Corrections officers concerned about ‘double standards’

Officers attached to the Bordelais Correctional Facility took a tough stance on Thursday, January 12, in support of a colleague who recently made headlines for the shooting of three civilians in Castries. Several uniformed corrections officers gathered outside the courthouse following a tip that one of their own would face charges.
The officer maintains that the shooting was a move of self-defense when he was threatened by an ex convict, according to prison director Hilary Herman, but more than one eyewitness has disputed claims that the shooting victim wielded a weapon on Monday morning. A police press statement sent out to the media read in part: “Reports indicate that [name deleted] an officer attached to the Bordelais Correctional officer discharged a round at Kharli Alexander who allegedly attacked him with a metal object.”
The shooting left two other victims, 30-year-old Nadia Johnny who’d been inside the courthouse at the time and Roger Henry, a by-stander, nursing gun shot wounds. Johnny’s family has since made an appearance on HTS news where they expressed dissatisfaction that she was left at hospital suffering alone after the ordeal and feel law enforcement should have attempted to contact the family and stayed with her until they arrived. The family questioned who would be responsible for her exorbitant hospital bill of around $15,000.
Speaking to Hilary Herman, to determine the rationale behind their “demonstration” the Bordelais director said the whole idea behind the large number of uniformed prison officers in the city center on Thursday was a move of support
for their colleague who
was scheduled to make his first court appearance that day.
“We got word that our correctional officer who was in the incident on Monday would probably be charged on Thursday by the police and what you saw was an exercise of support where the Bordelais Correctional Officers Association and staff came down just for moral support for Mr smith,” Herman explained. “He
was not charged so
obviously the investigation continues. Apparently police are still investigating but we were told he would have likely been charged on Thursday.”
While prison officers made their presence felt near police headquarters, Rufinus James from the Correctional Officers Welfare Association expressed dissatisfaction in the way the corrections officer in question was being treated, especially considering what he called “the tardiness of the process.”
Hilary Herman shared his thoughts on how police were handling the matter: “I can’t say anything about it. I don’t know what the police are doing. We’re actually looking for them to tell us where he stands. That’s why you saw the support because we don’t really know where he stands.”
The facility director revealed that one of the main reasons for their stance was to ensure there was no double standard when it came to police officers and other law enforcement agents faced with similar circumstances.
“That’s what we’re trying to find out,” he told the STAR. “I don’t know that, I haven’t seen that, but that’s why we’re trying to find out what exactly it is. We want to make sure there’s one standard for law enforcement agencies.
“We don’t know if he’s being charged, what he’s being charged with and those are the things that concern us,” he continued. “We just want to make sure there is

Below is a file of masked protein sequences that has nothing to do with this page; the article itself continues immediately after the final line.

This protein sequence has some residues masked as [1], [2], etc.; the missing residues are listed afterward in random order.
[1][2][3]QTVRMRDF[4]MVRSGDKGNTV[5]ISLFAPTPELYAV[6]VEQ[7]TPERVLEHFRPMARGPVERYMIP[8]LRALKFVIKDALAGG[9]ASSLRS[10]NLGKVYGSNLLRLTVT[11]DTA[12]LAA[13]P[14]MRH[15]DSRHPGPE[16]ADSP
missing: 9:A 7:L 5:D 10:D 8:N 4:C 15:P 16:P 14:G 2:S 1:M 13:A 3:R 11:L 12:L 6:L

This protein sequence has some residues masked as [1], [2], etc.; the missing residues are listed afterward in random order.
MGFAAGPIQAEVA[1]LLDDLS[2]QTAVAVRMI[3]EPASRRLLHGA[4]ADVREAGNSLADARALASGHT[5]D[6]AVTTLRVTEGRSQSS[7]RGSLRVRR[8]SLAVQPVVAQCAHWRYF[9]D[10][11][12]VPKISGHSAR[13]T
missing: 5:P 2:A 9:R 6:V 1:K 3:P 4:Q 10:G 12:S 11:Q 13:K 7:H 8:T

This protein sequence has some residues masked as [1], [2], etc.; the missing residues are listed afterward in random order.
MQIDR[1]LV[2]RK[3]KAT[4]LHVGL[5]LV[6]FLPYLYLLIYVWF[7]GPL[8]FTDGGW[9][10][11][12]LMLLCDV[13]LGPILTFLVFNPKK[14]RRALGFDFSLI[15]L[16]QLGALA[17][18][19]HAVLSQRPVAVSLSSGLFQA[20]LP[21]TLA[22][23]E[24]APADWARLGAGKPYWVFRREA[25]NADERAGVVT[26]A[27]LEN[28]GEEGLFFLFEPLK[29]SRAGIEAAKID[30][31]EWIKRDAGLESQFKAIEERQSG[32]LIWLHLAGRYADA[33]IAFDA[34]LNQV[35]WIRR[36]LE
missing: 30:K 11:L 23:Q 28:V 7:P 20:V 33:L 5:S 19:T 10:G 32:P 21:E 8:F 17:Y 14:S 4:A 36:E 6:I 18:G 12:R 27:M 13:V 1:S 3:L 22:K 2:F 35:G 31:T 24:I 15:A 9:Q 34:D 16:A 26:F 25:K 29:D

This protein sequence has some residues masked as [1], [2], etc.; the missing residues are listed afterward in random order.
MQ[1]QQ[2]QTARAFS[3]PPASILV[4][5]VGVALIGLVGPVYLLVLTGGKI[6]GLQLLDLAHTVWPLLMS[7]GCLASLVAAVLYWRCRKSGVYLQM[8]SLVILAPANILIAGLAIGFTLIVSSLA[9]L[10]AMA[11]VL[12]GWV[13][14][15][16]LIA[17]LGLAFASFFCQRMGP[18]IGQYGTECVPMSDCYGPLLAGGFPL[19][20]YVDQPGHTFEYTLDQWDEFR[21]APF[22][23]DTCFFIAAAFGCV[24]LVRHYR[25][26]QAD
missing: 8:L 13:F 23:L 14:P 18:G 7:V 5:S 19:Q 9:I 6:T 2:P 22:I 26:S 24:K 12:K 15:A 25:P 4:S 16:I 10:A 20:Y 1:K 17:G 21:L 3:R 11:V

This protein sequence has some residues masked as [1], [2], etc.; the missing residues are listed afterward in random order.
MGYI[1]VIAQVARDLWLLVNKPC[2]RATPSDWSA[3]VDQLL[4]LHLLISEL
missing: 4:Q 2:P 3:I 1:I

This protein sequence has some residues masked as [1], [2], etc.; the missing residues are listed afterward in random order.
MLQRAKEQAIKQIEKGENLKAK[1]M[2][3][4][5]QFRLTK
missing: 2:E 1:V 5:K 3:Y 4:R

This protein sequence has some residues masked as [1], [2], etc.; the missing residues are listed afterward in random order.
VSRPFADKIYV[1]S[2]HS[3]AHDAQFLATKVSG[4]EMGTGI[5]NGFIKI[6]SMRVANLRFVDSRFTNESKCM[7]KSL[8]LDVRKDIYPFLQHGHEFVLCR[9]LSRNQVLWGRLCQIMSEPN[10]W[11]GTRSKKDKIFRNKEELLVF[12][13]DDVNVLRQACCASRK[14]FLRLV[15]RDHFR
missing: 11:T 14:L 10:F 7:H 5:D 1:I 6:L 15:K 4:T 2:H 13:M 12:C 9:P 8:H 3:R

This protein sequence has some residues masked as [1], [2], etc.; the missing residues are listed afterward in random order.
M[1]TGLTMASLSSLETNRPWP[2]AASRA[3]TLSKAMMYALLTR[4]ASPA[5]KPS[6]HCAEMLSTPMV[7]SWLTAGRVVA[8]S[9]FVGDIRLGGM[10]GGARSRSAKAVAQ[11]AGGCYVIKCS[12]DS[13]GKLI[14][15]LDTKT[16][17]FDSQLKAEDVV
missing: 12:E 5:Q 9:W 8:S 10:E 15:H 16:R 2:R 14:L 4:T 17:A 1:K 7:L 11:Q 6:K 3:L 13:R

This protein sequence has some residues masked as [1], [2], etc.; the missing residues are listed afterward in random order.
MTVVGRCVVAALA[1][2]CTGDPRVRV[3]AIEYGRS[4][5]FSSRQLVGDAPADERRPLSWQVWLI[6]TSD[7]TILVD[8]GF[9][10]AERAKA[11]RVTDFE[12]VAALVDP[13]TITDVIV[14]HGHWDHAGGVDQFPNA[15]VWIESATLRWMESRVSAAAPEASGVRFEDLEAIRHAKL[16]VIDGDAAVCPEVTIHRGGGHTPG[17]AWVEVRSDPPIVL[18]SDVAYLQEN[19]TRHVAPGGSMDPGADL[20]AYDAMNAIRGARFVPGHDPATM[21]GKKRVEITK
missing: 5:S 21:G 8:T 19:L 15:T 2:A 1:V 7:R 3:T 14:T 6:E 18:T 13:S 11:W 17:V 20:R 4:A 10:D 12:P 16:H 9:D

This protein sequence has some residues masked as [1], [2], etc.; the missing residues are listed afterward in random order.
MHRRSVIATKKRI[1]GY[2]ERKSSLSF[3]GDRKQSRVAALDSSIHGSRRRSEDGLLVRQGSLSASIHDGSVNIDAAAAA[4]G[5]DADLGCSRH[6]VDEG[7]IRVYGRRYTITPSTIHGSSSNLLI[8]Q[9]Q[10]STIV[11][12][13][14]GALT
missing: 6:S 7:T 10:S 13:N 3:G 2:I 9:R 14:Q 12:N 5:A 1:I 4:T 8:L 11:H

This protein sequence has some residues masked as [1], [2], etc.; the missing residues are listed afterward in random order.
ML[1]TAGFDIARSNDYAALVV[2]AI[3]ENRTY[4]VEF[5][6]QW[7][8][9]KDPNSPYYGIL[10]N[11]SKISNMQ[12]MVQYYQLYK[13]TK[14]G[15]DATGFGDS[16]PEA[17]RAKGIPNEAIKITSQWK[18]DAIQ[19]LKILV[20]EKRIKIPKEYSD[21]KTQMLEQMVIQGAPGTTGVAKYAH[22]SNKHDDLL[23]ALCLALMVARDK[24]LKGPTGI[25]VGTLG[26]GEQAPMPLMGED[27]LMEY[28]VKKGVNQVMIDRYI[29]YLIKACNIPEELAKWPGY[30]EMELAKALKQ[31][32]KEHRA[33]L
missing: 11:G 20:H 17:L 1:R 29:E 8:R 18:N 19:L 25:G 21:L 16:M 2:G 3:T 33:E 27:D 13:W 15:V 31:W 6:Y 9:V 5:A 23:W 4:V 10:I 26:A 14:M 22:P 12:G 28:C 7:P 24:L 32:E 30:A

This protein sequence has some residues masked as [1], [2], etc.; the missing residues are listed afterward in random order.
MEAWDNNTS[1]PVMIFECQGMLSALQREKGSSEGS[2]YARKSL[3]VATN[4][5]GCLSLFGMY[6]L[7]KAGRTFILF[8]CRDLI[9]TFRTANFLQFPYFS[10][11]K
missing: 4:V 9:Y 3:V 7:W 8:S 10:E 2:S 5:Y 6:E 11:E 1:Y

one standard; not one for police and another for the other law enforcement agents. That’s why the majority of staff were down there.”
The man is reportedly assisting police with the investigation and when asked about his stance on the incident the director responded: “It’s unfortunate when anything like that happens but it’s the nature of the job. He felt he was threatened by an ex convict, his story is that he tried to defend himself. If that’s the way it went then we fully support him.”
According to Herman, the incident has united the facility in ways no other occurrence has managed to. Over 100 prison officers work at the facility and Herman confirmed that those who were part of the demonstration this week were off duty.
“We’ve had a history of division within the ranks but this is one incident that has united them one hundred percent and I hope to capitalize on that,” the Bordelais director said. “We spoke to Kharli Alexander on Thursday at Victoria Hospital. He’s in stable condition. He’s in intensive care alive and well. We’re concerned about the two by-standers who wound up being part of the
collateral damage. We’ve spoken to one of them but the other young woman has secured the use of an attorney so we couldn’t talk to her. We’re monitoring the situation and we’ll see what we can do to help. We hope to support the officer until he’s charged. We’re there to support him to see where the case goes.”
Frances Henry, assistant commissioner of police in charge of crime made it clear the investigation was standard procedure in determining whether
there was criminal liability in the matter. She noted that all citizens were treated equally and law enforcement officers were not above the law.
“It’ s fair assumption if you’re a law enforcer your responsibility is much higher so we’re hoping our officers would not engage in acts of criminality, but when that happens we also afford them the same courtesy as if it was the common man on the street.”
In an interview on RCI’s NewsSpin yesterday Henry called for all invloved to allow due process.
“This matter must go to tribunal with all the facts presented and a decision made,” she said.

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